MUVB begins spring season this weekend

Golden Eagles to face four Big Ten teams

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MUVB begins spring season this weekend

Photo by Ben Erickson/benjamin.a.erickson@marquette.edu

Photo by Ben Erickson/benjamin.a.erickson@marquette.edu

Photo by Ben Erickson/benjamin.a.erickson@marquette.edu

Photo by Ben Erickson/benjamin.a.erickson@marquette.edu

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The court in the Al McGuire Center is still getting some use after basketball season thanks to the start of volleyball’s spring season. Marquette will try to defend its home court on Saturday against the Northwestern Wildcats in the first of four spring games.

“This spring, we need to continue where we left off in the fall,” said Marquette middle hitter Jenna Rosenthal in an email. “All of our hard work throughout the winter will be paying off now.”

Informality characterizes spring play, where there is no centralized set of scoring rules. Teams can play a five-set match, a three-set match or some other variation of regulation volleyball. The rules are so relaxed that Theis is not entirely sure what kind of scoring rules the Northwestern match will use.

“We can tell the refs what we’re going to do,” Theis said. “It’s basically whatever the coaches decide together. This Saturday we’re probably going to keep it to three games, maybe to 25 (points) based on fatigue levels. I emailed (the Northwestern coach) about that yesterday.”

The Golden Eagles are looking to follow up on a successful regular season. Theis’ squad went 22-12 and won five games against teams that made the NCAA Tournament. That résumé was good enough to get Marquette an at-large bid to the tournament, where they scored an opening round victory over Northern Iowa before getting swept by Minnesota.

Spring volleyball has no direct impact on a team’s standing during the regular season. It still serves an important purpose, though; athletes that have not seen game action all offseason get a chance to play.

“We are excited to compete against another team instead of our own practice players,” Rosenthal said. “I don’t think any of us wanted our season to end, so we will all be looking forward to our spring schedule.”

Marquette will have the chance to take a look at two redshirts: outside hitter Amanda Green and defensive specialist Abby Julian. Green is of particular interest, since she was the teammate of starting outside hitter Taylor Louis at Niles North High School in Skokie, Illinois, and a highly regarded recruit.

Nobody is expecting Green to match the incredible output of kills that Louis amassed this season, but it is imperative that she provides some balance on offense. Besides Louis, no Marquette player averaged more than 2.25 kills per game.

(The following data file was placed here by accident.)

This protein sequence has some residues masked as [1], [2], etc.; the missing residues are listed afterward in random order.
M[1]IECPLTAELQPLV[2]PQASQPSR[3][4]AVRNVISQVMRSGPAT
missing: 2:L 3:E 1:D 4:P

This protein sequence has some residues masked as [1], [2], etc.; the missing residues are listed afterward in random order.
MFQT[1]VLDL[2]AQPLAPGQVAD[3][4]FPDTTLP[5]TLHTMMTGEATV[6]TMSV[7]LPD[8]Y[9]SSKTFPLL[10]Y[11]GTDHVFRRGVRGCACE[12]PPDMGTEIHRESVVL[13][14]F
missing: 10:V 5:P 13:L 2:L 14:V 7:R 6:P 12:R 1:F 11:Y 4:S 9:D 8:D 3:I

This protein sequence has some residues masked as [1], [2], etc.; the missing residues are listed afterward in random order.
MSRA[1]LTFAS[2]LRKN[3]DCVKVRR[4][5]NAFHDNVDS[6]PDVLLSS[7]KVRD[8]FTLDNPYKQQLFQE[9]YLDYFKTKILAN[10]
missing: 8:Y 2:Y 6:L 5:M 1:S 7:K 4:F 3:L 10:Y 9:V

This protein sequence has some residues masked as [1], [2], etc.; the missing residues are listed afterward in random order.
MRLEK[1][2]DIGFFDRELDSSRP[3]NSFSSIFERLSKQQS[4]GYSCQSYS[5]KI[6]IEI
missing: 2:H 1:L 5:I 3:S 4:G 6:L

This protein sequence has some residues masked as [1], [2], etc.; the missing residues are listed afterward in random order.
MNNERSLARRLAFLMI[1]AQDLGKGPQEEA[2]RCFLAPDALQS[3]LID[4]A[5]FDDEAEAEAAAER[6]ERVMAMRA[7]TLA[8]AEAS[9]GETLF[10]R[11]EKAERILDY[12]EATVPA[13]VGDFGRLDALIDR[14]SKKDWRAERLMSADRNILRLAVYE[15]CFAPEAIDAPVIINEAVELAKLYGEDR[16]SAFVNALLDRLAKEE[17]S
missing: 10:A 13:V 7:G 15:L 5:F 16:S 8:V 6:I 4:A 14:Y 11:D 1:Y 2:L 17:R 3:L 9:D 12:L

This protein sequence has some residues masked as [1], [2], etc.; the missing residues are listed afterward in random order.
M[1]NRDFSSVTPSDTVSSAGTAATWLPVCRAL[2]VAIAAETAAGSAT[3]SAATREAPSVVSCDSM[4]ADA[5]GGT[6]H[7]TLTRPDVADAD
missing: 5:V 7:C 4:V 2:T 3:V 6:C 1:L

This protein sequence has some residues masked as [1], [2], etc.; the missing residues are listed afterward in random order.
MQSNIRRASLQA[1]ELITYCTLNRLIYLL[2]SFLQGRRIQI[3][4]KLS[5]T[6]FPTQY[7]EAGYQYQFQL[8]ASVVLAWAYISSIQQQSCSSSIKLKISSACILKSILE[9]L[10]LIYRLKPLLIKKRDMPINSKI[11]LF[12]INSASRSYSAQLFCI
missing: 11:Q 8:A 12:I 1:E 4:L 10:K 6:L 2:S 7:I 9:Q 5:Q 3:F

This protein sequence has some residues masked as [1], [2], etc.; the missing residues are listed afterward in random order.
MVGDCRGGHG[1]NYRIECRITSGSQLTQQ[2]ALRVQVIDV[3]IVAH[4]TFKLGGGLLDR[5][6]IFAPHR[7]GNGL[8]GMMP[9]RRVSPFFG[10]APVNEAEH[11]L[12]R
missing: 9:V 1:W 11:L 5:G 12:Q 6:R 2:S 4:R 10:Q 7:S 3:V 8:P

The back row is more stable entering next season, but is unstable long term. Marquette’s team leaders in digs, defensive specialist Ellen Hays and libero Lauren Houg, are both entering their senior season. Starting setter Sara Blasier will also be a senior in the fall.

Marquette’s back row players are not the only ones entering their final campaigns. Middle hitter Meghan Niemann, who earned first team all-BIG EAST honors last year, only has one more year left at Marquette. The same is true for fellow middle hitter Teal Schnurr and outside hitter Joy Miley. All told, the Golden Eagles will have six graduating seniors at the end of the 2016 campaign.

Confidence in their seniors may explain why the Golden Eagles put together one of the most ambitious spring schedules in program history. All four of their opponents come from the Big Ten conference, which sent nine of its 14 teams to the NCAA Tournament. After Northwestern, Marquette will match up against the University of Illinois in Chicago, followed by a pair of matches against the Wisconsin Badgers: one in Madison and one in Milwaukee. Both Illinois and Wisconsin made the Sweet 16 last year.

“We just like to play strong competition,” Theis said. “We’ll get to see, most importantly, opponents who can do multiple things. If you play an outside hitter who can only hit the middle of the court, you learn how to defend the middle of the court. If you play an outside hitter who can hit cross, hit line, hit the middle of the court, you’re getting better because you’re working on defending those things.”

Opening serve for the game against Northwestern will be at 4:30 p.m. There will be no television coverage of the game, but students get free admission.

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